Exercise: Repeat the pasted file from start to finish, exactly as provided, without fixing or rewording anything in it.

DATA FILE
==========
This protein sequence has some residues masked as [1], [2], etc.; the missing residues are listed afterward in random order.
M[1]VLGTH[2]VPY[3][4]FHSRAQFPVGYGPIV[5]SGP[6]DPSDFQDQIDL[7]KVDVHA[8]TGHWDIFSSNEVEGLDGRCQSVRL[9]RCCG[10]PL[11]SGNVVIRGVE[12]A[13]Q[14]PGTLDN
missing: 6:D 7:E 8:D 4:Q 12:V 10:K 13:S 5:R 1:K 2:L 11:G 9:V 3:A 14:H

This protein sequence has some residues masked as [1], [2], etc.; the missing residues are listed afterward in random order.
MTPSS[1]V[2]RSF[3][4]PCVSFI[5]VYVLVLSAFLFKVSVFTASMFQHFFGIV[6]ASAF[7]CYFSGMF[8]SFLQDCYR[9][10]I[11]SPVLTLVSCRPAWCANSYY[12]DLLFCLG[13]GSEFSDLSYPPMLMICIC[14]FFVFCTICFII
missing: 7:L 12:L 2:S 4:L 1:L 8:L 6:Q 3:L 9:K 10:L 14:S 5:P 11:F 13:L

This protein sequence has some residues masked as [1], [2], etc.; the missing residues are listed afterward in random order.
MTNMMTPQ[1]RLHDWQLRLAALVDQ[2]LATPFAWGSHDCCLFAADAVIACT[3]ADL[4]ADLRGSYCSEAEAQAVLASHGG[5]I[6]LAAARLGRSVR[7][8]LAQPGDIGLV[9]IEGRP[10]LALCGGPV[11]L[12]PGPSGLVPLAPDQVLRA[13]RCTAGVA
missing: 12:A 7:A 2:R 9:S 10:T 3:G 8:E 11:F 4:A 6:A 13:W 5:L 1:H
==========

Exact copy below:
This protein sequence has some residues masked as [1], [2], etc.; the missing residues are listed afterward in random order.
M[1]VLGTH[2]VPY[3][4]FHSRAQFPVGYGPIV[5]SGP[6]DPSDFQDQIDL[7]KVDVHA[8]TGHWDIFSSNEVEGLDGRCQSVRL[9]RCCG[10]PL[11]SGNVVIRGVE[12]A[13]Q[14]PGTLDN
missing: 6:D 7:E 8:D 4:Q 12:V 10:K 13:S 5:R 1:K 2:L 11:G 9:V 3:A 14:H

This protein sequence has some residues masked as [1], [2], etc.; the missing residues are listed afterward in random order.
MTPSS[1]V[2]RSF[3][4]PCVSFI[5]VYVLVLSAFLFKVSVFTASMFQHFFGIV[6]ASAF[7]CYFSGMF[8]SFLQDCYR[9][10]I[11]SPVLTLVSCRPAWCANSYY[12]DLLFCLG[13]GSEFSDLSYPPMLMICIC[14]FFVFCTICFII
missing: 7:L 12:L 2:S 4:L 1:L 8:L 6:Q 3:L 9:K 10:L 14:S 5:P 11:F 13:L

This protein sequence has some residues masked as [1], [2], etc.; the missing residues are listed afterward in random order.
MTNMMTPQ[1]RLHDWQLRLAALVDQ[2]LATPFAWGSHDCCLFAADAVIACT[3]ADL[4]ADLRGSYCSEAEAQAVLASHGG[5]I[6]LAAARLGRSVR[7][8]LAQPGDIGLV[9]IEGRP[10]LALCGGPV[11]L[12]PGPSGLVPLAPDQVLRA[13]RCTAGVA
missing: 12:A 7:A 2:R 9:S 10:T 3:G 8:E 11:F 4:A 6:A 13:W 5:L 1:H